We are a commune of inquiring, skeptical, politically centrist, capitalist, anglophile, traditionalist New England Yankee humans, humanoids, and animals with many interests beyond and above politics. Each of us has had a high-school education (or GED), but all had ADD so didn't pay attention very well, especially the dogs. Each one of us does "try my best to be just like I am," and none of us enjoys working for others, including for Maggie, from whom we receive neither a nickel nor a dime. Freedom from nags, cranks, government, do-gooders, control-freaks and idiots is all that we ask for.
Our Recent Essays Behind the Front Page
Thursday, August 7. 2014
How stress is good for you
Legal Pot in the US Is Crippling Mexican Cartels
All about sex dolls
Talking about gardening is racist and classist
I will not teach my kids about safe sex because there is no such thing
9-1-1 Dispatcher’s Insane Instructions To Woman Whose House Was Being Robbed: “Put Down The Gun”
What they’re teaching
Do Americans really want to disengage from the world?
Lancet: a Home for Evil’s Useful Idiots
The rich now work more than the poor.
U.S. Civil Rights Commissioner: College kids not ‘developed’ enough for free speech
The Obama Administration’s Epic Rail Fail
No, the IRS cannot be fixed --- it must be abolished and replaced with the Fair Tax
Lancet: a Home for Evil’s Useful Idiots
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Concerning laptops, a quick look shows that Ebay offers many Windows machines for around $300 or less. Even a new laptop should not be more than $400-500. Anyone that buys a Mac is paying for a lifestyle image. There is no difference in quality or performance. For the price of one apple product you can usually buy two similar products with a different OS, more than two if you buy used. You are much better off using the money an Apple product costs to invest in Apple stock.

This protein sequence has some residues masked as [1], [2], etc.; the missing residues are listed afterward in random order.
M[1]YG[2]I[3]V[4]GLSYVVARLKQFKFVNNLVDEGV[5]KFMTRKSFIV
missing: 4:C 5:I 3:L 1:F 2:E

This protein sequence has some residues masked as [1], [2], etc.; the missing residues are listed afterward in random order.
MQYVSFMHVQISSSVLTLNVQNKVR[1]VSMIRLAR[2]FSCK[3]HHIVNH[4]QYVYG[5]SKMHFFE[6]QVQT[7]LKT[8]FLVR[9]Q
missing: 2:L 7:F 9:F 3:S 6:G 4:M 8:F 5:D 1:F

I bought an Acer Aspire S7 for about $500 at a local shop. I may have overpaid compared to other machines, but it's a nice little laptop.
It has drawbacks. For one, its EXTREMELY touch sensitive. I've found I need to re-learn how to use the click buttons and touch pad. Windows and tabs seem to open at the oddest of times, simply because I dragged my finger across the wrong way. I've played with the sensitivity settings, and there is no middle ground. It's either very light or very hard.
It has some issues with connectivity. Seems to drop WiFi randomly, and it's not always easy to get it to reacquire. I have read there is a fix to this problem, but none of the blogs or comment sections make it easy to understand, and I'm pretty good with computers.
I have found my own workaround for this issue. It's not perfect, but I've found that if I make sure the machine is connected at the point of putting in my personal passcode, it will tend to hold. If I put in my passcode, then wait for it to acquire WiFi, it will take a long time and be unreliable.
Why would that make a difference? No idea. But it works for me. Sometimes these things have minds of their own.
After all, the old "unplug it, wait 20 seconds, then try again" still works for my WiFi when it loses its signal...
How stress is good for you;